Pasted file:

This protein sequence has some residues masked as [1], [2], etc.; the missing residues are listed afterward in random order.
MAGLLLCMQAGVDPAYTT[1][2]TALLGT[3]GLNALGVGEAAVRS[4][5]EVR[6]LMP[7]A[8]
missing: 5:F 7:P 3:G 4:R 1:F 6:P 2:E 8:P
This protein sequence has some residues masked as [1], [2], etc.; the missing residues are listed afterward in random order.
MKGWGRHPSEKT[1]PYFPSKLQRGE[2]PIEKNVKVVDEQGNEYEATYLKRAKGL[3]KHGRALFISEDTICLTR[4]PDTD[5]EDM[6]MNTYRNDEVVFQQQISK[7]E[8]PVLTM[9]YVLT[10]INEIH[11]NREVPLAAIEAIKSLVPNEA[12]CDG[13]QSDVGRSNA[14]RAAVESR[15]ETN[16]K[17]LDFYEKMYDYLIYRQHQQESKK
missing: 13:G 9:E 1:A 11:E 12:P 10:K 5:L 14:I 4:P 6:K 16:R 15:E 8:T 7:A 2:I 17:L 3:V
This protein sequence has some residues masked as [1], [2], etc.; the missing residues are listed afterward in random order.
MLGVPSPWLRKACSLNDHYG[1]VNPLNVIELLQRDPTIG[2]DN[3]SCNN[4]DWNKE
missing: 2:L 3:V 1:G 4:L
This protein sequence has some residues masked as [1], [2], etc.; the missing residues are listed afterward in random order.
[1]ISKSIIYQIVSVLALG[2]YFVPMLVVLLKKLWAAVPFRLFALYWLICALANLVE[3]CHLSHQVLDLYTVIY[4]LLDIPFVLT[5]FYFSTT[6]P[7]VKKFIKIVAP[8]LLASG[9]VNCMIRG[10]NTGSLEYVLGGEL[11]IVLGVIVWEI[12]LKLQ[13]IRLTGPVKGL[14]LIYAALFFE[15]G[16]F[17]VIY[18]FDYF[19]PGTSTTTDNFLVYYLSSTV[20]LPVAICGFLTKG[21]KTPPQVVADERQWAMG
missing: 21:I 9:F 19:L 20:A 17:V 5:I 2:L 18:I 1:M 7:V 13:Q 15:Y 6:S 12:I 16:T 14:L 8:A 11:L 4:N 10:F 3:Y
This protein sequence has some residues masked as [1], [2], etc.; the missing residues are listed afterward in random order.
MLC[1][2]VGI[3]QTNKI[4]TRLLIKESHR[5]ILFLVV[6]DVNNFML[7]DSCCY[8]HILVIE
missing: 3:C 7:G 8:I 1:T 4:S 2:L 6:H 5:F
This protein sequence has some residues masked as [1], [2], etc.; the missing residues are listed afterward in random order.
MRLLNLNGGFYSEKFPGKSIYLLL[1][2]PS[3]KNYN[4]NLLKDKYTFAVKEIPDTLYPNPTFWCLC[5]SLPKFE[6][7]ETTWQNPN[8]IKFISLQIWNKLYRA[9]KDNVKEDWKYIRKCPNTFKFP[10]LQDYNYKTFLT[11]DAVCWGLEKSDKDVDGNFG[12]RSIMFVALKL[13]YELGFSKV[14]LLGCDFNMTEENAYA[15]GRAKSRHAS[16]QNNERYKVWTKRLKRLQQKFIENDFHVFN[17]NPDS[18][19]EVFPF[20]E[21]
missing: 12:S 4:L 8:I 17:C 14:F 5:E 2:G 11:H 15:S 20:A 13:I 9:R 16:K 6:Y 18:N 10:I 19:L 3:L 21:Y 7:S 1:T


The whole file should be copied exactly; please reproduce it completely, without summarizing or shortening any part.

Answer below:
This protein sequence has some residues masked as [1], [2], etc.; the missing residues are listed afterward in random order.
MAGLLLCMQAGVDPAYTT[1][2]TALLGT[3]GLNALGVGEAAVRS[4][5]EVR[6]LMP[7]A[8]
missing: 5:F 7:P 3:G 4:R 1:F 6:P 2:E 8:P
This protein sequence has some residues masked as [1], [2], etc.; the missing residues are listed afterward in random order.
MKGWGRHPSEKT[1]PYFPSKLQRGE[2]PIEKNVKVVDEQGNEYEATYLKRAKGL[3]KHGRALFISEDTICLTR[4]PDTD[5]EDM[6]MNTYRNDEVVFQQQISK[7]E[8]PVLTM[9]YVLT[10]INEIH[11]NREVPLAAIEAIKSLVPNEA[12]CDG[13]QSDVGRSNA[14]RAAVESR[15]ETN[16]K[17]LDFYEKMYDYLIYRQHQQESKK
missing: 13:G 9:E 1:A 11:E 12:P 10:K 5:L 14:I 4:P 6:K 16:R 15:E 8:T 7:A 2:I 17:L 3:V
This protein sequence has some residues masked as [1], [2], etc.; the missing residues are listed afterward in random order.
MLGVPSPWLRKACSLNDHYG[1]VNPLNVIELLQRDPTIG[2]DN[3]SCNN[4]DWNKE
missing: 2:L 3:V 1:G 4:L
This protein sequence has some residues masked as [1], [2], etc.; the missing residues are listed afterward in random order.
[1]ISKSIIYQIVSVLALG[2]YFVPMLVVLLKKLWAAVPFRLFALYWLICALANLVE[3]CHLSHQVLDLYTVIY[4]LLDIPFVLT[5]FYFSTT[6]P[7]VKKFIKIVAP[8]LLASG[9]VNCMIRG[10]NTGSLEYVLGGEL[11]IVLGVIVWEI[12]LKLQ[13]IRLTGPVKGL[14]LIYAALFFE[15]G[16]F[17]VIY[18]FDYF[19]PGTSTTTDNFLVYYLSSTV[20]LPVAICGFLTKG[21]KTPPQVVADERQWAMG
missing: 21:I 9:F 19:L 20:A 17:V 5:I 2:L 18:I 1:M 7:V 13:Q 15:Y 6:S 12:I 16:T 14:L 8:A 11:L 4:N 10:F 3:Y
This protein sequence has some residues masked as [1], [2], etc.; the missing residues are listed afterward in random order.
MLC[1][2]VGI[3]QTNKI[4]TRLLIKESHR[5]ILFLVV[6]DVNNFML[7]DSCCY[8]HILVIE
missing: 3:C 7:G 8:I 1:T 4:S 2:L 6:H 5:F
This protein sequence has some residues masked as [1], [2], etc.; the missing residues are listed afterward in random order.
MRLLNLNGGFYSEKFPGKSIYLLL[1][2]PS[3]KNYN[4]NLLKDKYTFAVKEIPDTLYPNPTFWCLC[5]SLPKFE[6][7]ETTWQNPN[8]IKFISLQIWNKLYRA[9]KDNVKEDWKYIRKCPNTFKFP[10]LQDYNYKTFLT[11]DAVCWGLEKSDKDVDGNFG[12]RSIMFVALKL[13]YELGFSKV[14]LLGCDFNMTEENAYA[15]GRAKSRHAS[16]QNNERYKVWTKRLKRLQQKFIENDFHVFN[17]NPDS[18][19]EVFPF[20]E[21]
missing: 12:S 4:L 8:I 17:C 14:F 5:E 2:G 11:H 15:S 20:A 13:I 9:R 16:K 6:Y 18:N 10:I 19:L 3:L 21:Y 7:S 1:T